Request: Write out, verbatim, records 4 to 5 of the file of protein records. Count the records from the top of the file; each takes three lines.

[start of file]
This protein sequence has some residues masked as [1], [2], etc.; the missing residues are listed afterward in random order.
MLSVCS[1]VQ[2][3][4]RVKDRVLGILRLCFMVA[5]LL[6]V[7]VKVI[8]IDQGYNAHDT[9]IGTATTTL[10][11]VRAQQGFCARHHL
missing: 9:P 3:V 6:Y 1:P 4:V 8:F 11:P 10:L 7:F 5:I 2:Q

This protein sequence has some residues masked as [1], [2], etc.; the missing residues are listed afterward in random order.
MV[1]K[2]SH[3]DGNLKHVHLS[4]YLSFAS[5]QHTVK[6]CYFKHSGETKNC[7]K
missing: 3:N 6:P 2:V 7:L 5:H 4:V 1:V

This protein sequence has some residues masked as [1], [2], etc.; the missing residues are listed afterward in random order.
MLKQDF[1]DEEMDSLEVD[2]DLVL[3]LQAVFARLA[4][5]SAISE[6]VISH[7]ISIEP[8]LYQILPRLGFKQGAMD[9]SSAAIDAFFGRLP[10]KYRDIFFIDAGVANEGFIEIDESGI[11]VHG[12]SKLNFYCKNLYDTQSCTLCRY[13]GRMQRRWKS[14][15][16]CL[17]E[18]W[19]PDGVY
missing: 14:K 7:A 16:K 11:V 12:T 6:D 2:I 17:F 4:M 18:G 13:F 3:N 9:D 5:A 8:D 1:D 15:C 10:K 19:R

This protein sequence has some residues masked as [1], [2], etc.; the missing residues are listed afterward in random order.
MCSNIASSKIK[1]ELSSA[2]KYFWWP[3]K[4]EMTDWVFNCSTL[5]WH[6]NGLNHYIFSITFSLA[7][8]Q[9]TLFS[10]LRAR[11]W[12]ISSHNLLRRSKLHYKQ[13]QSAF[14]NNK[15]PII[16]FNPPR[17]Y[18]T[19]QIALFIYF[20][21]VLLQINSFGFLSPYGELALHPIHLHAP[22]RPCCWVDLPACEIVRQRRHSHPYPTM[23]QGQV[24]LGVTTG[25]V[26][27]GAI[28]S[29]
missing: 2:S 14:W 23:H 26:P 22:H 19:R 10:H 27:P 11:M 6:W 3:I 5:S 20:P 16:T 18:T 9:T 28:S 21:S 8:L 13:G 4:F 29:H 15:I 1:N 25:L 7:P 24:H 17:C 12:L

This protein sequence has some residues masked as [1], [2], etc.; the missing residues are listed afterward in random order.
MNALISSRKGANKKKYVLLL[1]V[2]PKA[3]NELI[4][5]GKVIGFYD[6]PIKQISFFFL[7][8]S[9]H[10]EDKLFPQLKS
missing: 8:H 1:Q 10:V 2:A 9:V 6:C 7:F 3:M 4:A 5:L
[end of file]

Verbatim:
This protein sequence has some residues masked as [1], [2], etc.; the missing residues are listed afterward in random order.
MCSNIASSKIK[1]ELSSA[2]KYFWWP[3]K[4]EMTDWVFNCSTL[5]WH[6]NGLNHYIFSITFSLA[7][8]Q[9]TLFS[10]LRAR[11]W[12]ISSHNLLRRSKLHYKQ[13]QSAF[14]NNK[15]PII[16]FNPPR[17]Y[18]T[19]QIALFIYF[20][21]VLLQINSFGFLSPYGELALHPIHLHAP[22]RPCCWVDLPACEIVRQRRHSHPYPTM[23]QGQV[24]LGVTTG[25]V[26][27]GAI[28]S[29]
missing: 2:S 14:W 23:H 26:P 22:H 19:R 10:H 27:P 11:M 6:W 3:I 5:S 20:P 16:T 18:T 9:T 28:S 21:S 8:L 13:G 4:F 29:H 15:I 1:N 25:L 7:P 24:H 17:C 12:L

This protein sequence has some residues masked as [1], [2], etc.; the missing residues are listed afterward in random order.
MNALISSRKGANKKKYVLLL[1]V[2]PKA[3]NELI[4][5]GKVIGFYD[6]PIKQISFFFL[7][8]S[9]H[10]EDKLFPQLKS
missing: 8:H 1:Q 10:V 2:A 9:V 6:C 7:F 3:M 4:A 5:L